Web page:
The Viagra Alternative - The Complete Guide to Overcoming Erectile Disfunction Naturally
By Marc Bonnard, M.D.
Healing Arts Press, 1999
Softcover, 218 pages, $22.95

The most important positive effect of the "Viagra revolution," according to the author of The Viagra Alternative, is cultural, not medical. "Viagra has managed to do what countless doctors and psychologists have been unable to do for decades," writes Marc Bonnard, a French psychiatrist and acupuncturist who specializes in sex therapy. "It has finally removed the taboo from the subject of impotence and made it an acceptable topic for discussion - in the media, in the home, and with a doctor."

Bonnard begins his book on alternatives to Viagra with a chapter on the drug's history and an evaluation of its safety. Viagra was originally used to dilate blood vessels for cardiac patients. When it was found insufficient for that purpose, researchers were surprised that many male patients wanted to continue with the drug. When questioned, they admitted they were having improved erections. This led to European clinical trials on men with erectile dysfunction. In 1998, Viagra was made available to the general public.

On the subject of safety, Bonnard is concerned about the number of deaths - 220 by 1999 when the book was published.* One of the main causes, Bonnard writes, is mixing Viagra with nitrate drugs, such as nitroglycerin and amyl nitrate ("poppers"), which, like Viagra, dilate blood vessels.

"Viagra potentiates this effect," he explains, "causing a feeling of sickness and, more importantly, a potentially dramatic drop in blood pressure." A fatal stroke or heart attack can result. Bonnard blames the expanding Internet pharmacy phenomenon for playing a role in the deaths. Because men are shy about going to a doctor about their ED problems, they will buy Viagra through the Internet. What they miss (or don't take seriously) are warnings about contraindications and monitoring by a doctor. Bonnard fears a rising death toll.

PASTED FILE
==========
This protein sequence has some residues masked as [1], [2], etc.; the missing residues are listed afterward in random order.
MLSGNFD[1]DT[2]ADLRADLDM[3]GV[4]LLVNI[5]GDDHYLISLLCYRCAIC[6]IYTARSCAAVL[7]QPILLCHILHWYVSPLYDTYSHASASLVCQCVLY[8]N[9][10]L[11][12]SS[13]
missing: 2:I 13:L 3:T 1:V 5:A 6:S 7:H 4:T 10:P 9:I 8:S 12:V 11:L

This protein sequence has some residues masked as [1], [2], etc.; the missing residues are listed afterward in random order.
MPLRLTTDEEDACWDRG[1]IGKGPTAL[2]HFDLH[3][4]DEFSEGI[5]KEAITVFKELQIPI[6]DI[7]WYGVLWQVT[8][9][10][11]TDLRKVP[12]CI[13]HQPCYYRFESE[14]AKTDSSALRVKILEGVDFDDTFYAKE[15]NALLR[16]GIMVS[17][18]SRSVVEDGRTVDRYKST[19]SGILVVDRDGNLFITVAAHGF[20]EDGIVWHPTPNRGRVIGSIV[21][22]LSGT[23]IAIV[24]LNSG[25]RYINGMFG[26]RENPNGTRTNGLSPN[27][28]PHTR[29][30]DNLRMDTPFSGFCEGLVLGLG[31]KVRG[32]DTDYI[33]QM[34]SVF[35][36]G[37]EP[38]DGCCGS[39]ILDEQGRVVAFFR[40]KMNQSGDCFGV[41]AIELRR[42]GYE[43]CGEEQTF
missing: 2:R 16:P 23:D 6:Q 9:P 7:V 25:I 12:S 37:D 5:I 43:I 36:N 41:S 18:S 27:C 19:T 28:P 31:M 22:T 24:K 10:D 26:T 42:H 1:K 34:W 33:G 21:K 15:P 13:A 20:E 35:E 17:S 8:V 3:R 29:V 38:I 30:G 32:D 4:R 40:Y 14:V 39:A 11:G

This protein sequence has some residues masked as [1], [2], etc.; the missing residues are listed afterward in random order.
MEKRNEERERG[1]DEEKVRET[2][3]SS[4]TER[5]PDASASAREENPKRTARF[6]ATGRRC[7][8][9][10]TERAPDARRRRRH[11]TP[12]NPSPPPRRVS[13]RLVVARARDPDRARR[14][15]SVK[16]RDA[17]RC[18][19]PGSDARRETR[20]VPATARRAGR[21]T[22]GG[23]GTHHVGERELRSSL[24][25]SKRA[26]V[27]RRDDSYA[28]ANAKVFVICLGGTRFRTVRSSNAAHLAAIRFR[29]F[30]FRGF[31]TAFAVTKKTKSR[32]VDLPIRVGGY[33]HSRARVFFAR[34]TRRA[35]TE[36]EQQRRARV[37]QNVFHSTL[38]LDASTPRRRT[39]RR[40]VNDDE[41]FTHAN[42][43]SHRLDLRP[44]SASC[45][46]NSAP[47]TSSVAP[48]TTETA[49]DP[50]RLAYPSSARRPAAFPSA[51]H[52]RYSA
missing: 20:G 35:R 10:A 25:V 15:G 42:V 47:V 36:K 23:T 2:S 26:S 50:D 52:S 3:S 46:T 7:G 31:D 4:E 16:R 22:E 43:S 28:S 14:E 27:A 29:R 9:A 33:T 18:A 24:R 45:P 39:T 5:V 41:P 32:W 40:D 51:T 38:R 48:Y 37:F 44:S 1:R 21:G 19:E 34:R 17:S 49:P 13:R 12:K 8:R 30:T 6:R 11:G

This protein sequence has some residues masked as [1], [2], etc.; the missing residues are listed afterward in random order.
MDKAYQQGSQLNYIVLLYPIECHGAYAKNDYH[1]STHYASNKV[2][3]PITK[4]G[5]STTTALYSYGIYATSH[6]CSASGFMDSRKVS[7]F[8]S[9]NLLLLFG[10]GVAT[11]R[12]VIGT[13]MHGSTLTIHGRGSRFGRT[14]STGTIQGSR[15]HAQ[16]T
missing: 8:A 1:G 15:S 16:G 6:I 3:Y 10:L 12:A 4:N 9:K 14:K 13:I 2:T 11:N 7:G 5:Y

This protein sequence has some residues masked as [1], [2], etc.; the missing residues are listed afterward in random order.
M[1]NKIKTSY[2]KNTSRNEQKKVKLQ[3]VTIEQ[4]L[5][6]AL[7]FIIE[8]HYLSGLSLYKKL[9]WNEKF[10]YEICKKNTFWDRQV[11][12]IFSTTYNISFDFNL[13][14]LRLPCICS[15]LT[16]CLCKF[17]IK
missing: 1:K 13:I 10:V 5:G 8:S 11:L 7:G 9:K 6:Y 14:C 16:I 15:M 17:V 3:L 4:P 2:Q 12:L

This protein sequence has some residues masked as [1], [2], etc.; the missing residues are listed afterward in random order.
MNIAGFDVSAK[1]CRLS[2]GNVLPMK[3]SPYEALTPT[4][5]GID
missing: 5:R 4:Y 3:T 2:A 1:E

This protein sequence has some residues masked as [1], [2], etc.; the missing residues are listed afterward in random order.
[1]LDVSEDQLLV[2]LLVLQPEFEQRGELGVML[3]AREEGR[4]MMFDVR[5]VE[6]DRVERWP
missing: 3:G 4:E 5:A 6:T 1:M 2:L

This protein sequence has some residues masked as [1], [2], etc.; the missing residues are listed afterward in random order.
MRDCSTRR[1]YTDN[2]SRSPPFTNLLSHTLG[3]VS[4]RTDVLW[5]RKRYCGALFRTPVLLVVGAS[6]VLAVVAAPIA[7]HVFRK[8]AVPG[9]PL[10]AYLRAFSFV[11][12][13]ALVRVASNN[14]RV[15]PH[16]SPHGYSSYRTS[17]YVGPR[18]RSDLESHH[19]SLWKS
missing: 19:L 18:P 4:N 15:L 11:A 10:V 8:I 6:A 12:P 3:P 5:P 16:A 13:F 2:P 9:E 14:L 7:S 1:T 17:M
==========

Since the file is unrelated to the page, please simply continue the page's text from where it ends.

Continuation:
"This is why it would be so much better for the word to get out that ED can usually be successfully treated with completely natural physical, behavioural and psychological methods," writes Bonnard.

Treatment begins with diagnosis. Bonnard describes the different causes of ED, the symptoms and associated problems. For example, the same kinds of arterial blockages that cause heart disease also commonly cause ED by depriving the penis of a healthy blood supply. onsequently, risk factors like "smoking, excessive alcohol consumption, a sedentary lifestyle and a diet high in cholesterol and saturated fat" can contribute to ED and heart disease alike, Bonnard warns. He is concerned that if men just takes Viagra for their erectile problems, then the underlying health issues are not addressed.

For men with this vascular form of ED, Bonnard recommends "a healthy, low-fat diet, regular exercise, quitting smoking and moderate drinking." This will bring back natural erections and increase life expectancy, he states.
"Herbs work in a more leisurely fashion," according to Bonnard, enhances the mind-body balance that is "so important for a positive sexual experience." Some of the Viagra-alternative herbs that Bonnard discusses in depth are black cumin seeds, damiana, Ginkgo biloba, nettles, saw palmetto and yohimbe. Bonnard also reviews the benefits of homeopathy, yoga, aromatherapy, Bach flower remedies, relationship therapy and learning new sexual techniques.
Scholarly yet accessible, The Viagra Alternative is an invaluable resource for men with ED who are interested in safe self-care, as well as for healthcare practitioners who are open to natural alternatives.

Recent studies suggest thousands of men have died suddenly after taking Viagra. In most cases nitrates have not been implicated, but another effect of Viagra has: increased platelet clumping - blood clots - leading to heart attacks and strokes. When combined with nitrates, Viagra's competition, Cialis and Levitra, carry the same risk.

Copyright (c) 2002-2010 by Rand Smith.